Federal Circuit Avoids Abstract Idea Definition, Finds Computer Networking Patents Not Patent-Ineligible Despite Components Appearing “Generic at First Blush”

Federal Circuit Avoids Abstract Idea Definition, Finds Computer Networking Patents Not Patent-Ineligible Despite Components Appearing “Generic at First Blush”
November 8, 2016

Summary

On November 1, 2016, the Federal Circuit issued a decision in Amdocs (Israel) Ltd. v. Openet Telecom, Inc., finding that asserted computer program and method claims for solving an accounting and billing problem faced by network service providers are patent- eligible, reversing a district court’s granting of a motion for judgment on the pleadings and remanding for further proceedings.  The Federal Circuit held that the claims “entail[] an unconventional technological solution . . . to a technological problem,” and are thus patent-eligible subject matter under 35 U.S.C. § 101 and the framework as set forth in the Supreme Court’s decision in Alice Corp. Pty Ltd. v. CLS Bank Int’l, ___ U.S. ___, 134 S.Ct. 2347, 2355 (2014). 

In the decision, the Federal Circuit stated that “the classic common law methodology for creating law when a single governing definitional context is not available” should be followed in making patent eligibility decisions.  It found that the patents-in-suit are sufficiently similar to patents previously held eligible and involve “limitations that when considered individually and as an ordered combination recite an inventive concept through the system’s distributed architecture” to sufficiently satisfy the second step of the Alice framework.

The Technology at Issue

The patents-in-suit concern parts of a system that allows network service providers to account for and bill for internet protocol network communications.  The components are “arrayed in a distributed architecture that minimizes the impact on network and system resources.”  The claimed technologies provide an “advantage over prior art systems that stored information in one location, which made it difficult to keep up with massive record flows from the network devices and which required huge databases.”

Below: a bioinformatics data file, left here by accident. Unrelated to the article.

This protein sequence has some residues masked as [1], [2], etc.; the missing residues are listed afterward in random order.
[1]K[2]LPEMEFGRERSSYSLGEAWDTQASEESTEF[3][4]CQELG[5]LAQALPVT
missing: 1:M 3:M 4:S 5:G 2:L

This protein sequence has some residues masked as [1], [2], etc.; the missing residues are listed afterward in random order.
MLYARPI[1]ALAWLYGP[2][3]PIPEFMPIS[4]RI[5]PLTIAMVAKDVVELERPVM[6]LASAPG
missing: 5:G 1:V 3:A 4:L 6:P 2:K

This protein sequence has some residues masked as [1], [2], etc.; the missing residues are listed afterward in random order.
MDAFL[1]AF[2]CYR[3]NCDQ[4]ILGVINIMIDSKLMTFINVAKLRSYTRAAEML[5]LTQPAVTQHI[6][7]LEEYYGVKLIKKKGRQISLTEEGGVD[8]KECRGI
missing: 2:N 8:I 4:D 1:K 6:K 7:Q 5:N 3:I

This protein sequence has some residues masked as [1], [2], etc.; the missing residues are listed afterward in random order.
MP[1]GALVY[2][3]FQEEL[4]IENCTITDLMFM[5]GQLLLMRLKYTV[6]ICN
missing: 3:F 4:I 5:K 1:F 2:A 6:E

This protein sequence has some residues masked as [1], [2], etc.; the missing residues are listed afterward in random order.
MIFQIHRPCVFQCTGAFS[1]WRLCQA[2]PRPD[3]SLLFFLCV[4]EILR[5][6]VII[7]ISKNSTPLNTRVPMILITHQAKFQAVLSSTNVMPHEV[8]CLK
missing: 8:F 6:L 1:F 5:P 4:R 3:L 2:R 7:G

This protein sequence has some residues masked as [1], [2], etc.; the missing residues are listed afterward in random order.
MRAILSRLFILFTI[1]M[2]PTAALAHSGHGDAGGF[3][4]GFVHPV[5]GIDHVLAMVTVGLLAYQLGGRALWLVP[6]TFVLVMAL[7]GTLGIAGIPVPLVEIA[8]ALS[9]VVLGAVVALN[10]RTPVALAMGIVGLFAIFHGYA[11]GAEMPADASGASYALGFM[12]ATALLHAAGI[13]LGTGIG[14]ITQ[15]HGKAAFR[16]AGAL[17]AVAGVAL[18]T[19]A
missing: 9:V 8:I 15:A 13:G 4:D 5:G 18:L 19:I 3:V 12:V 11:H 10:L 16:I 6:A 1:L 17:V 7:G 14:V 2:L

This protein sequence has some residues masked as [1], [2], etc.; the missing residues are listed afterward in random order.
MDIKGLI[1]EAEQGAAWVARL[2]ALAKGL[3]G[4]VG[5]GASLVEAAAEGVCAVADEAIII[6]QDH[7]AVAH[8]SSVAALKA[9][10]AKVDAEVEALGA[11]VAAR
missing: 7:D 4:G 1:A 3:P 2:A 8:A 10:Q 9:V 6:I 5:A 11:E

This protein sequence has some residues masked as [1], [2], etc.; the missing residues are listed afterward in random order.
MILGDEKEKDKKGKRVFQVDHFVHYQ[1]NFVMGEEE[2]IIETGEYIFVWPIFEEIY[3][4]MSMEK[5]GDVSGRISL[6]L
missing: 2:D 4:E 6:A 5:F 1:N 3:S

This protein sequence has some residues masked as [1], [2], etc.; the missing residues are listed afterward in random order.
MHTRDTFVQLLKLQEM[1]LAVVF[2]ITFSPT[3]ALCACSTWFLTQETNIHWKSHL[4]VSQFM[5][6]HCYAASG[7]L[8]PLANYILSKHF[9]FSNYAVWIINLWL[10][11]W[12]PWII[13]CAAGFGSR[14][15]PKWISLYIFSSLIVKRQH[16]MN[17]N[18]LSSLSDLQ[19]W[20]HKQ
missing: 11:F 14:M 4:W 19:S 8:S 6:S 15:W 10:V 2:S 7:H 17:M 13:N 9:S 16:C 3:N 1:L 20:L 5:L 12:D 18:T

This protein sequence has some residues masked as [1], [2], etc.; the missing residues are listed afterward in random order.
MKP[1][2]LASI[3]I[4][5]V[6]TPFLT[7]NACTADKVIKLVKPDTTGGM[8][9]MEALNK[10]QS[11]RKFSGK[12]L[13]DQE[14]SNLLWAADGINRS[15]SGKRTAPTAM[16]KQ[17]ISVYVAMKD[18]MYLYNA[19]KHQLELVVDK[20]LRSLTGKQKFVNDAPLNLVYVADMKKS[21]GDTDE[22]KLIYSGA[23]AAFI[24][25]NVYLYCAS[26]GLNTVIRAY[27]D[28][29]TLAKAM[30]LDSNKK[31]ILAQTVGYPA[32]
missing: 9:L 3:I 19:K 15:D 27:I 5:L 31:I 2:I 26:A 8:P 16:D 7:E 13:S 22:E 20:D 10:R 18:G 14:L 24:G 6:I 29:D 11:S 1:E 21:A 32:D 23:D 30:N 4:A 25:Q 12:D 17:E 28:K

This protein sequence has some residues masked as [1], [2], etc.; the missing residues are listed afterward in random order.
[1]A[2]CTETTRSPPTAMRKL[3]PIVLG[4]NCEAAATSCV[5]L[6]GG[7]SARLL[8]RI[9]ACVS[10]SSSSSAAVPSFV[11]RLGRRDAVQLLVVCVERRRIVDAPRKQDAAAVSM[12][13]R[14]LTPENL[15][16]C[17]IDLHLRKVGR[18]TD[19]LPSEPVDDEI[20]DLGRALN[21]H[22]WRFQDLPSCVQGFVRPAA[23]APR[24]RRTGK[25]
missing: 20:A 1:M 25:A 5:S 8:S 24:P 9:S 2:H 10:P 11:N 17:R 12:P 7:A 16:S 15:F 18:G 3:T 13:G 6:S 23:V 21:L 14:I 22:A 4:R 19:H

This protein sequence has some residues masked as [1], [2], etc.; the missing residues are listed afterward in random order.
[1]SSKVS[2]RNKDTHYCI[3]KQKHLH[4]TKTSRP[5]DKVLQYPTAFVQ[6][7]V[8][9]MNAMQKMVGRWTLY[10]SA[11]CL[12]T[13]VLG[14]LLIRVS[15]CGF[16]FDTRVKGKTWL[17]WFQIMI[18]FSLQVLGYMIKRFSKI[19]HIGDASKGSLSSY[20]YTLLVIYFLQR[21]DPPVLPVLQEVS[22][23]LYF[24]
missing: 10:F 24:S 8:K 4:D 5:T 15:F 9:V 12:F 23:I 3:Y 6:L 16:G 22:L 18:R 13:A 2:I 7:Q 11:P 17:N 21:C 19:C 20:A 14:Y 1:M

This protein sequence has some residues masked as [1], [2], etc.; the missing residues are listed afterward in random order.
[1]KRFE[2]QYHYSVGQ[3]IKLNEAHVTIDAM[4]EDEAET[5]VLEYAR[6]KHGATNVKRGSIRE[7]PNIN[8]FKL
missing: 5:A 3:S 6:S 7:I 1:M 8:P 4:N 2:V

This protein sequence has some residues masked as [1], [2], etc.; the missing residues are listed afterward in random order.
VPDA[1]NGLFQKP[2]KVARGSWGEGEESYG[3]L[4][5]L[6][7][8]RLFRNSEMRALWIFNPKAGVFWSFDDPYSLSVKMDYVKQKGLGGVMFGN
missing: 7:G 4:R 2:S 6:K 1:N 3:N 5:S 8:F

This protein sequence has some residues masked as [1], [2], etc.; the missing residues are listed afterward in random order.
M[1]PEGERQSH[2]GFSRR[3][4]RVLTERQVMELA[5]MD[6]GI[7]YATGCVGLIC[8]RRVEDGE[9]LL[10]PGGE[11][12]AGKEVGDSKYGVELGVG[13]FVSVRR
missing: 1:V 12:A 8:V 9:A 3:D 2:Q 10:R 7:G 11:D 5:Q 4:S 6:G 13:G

The District Court Decision

Plaintiff-Appellant Amdocs (Israel) Limited (“Amdocs”) sued Defendants-Appellees Openet Telecom, Inc. and Openet Telecom Ltd. (collectively, “Openet”) for infringing four patents, namely, U.S. Patent Nos. 7,631,065, 7,412,510, 6,947,984 and 6,836,797.  The United States District Court for the Eastern District of Virginia granted Openet’s motion for judgment on the pleadings, finding that the patents were not directed to patent eligible subject matter under § 101.

The Federal Circuit’s Analysis of the Abstract Idea Exclusion

Under the Supreme Court’s Alice decision, the Federal Circuit, district courts, and the U.S. Patent and Trademark Office employ a two-step process for assessing whether claims are directed to patentable subject matter under Section 101, namely:

  1. “determine whether the claim at issue is ‘directed to’ a judicial exception, such as an abstract idea;” and
  2. “consider whether the claims contain an ‘inventive concept’ sufficient to ‘transform the nature of the claim into a patent-eligible application.’”

In its decision, the Federal Circuit first noted that:

[T]he analysis [of eligibility based on Alice framework] presumably would be based on a generally-accepted and understood definition of, or test for, what an ‘abstract idea’ encompasses.  However, a search for a single test or definition in the decided cases concerning § 101 from this court, and indeed from the Supreme Court, reveals that at present there is no such single, succinct, usable definition or test. . . .  That is not for want of trying; to the extent the efforts so far have been unsuccessful it is because they often end up using alternative but equally abstract terms or are overly narrow.

(Emphasis in original).

The Federal Circuit then stated that “the decisional mechanism courts now apply is to examine earlier cases in which a similar or parallel descriptive nature can be seen — what prior cases were about, and which way they were decided.”  The Court noted that it “shall follow . . . the classic common law methodology.”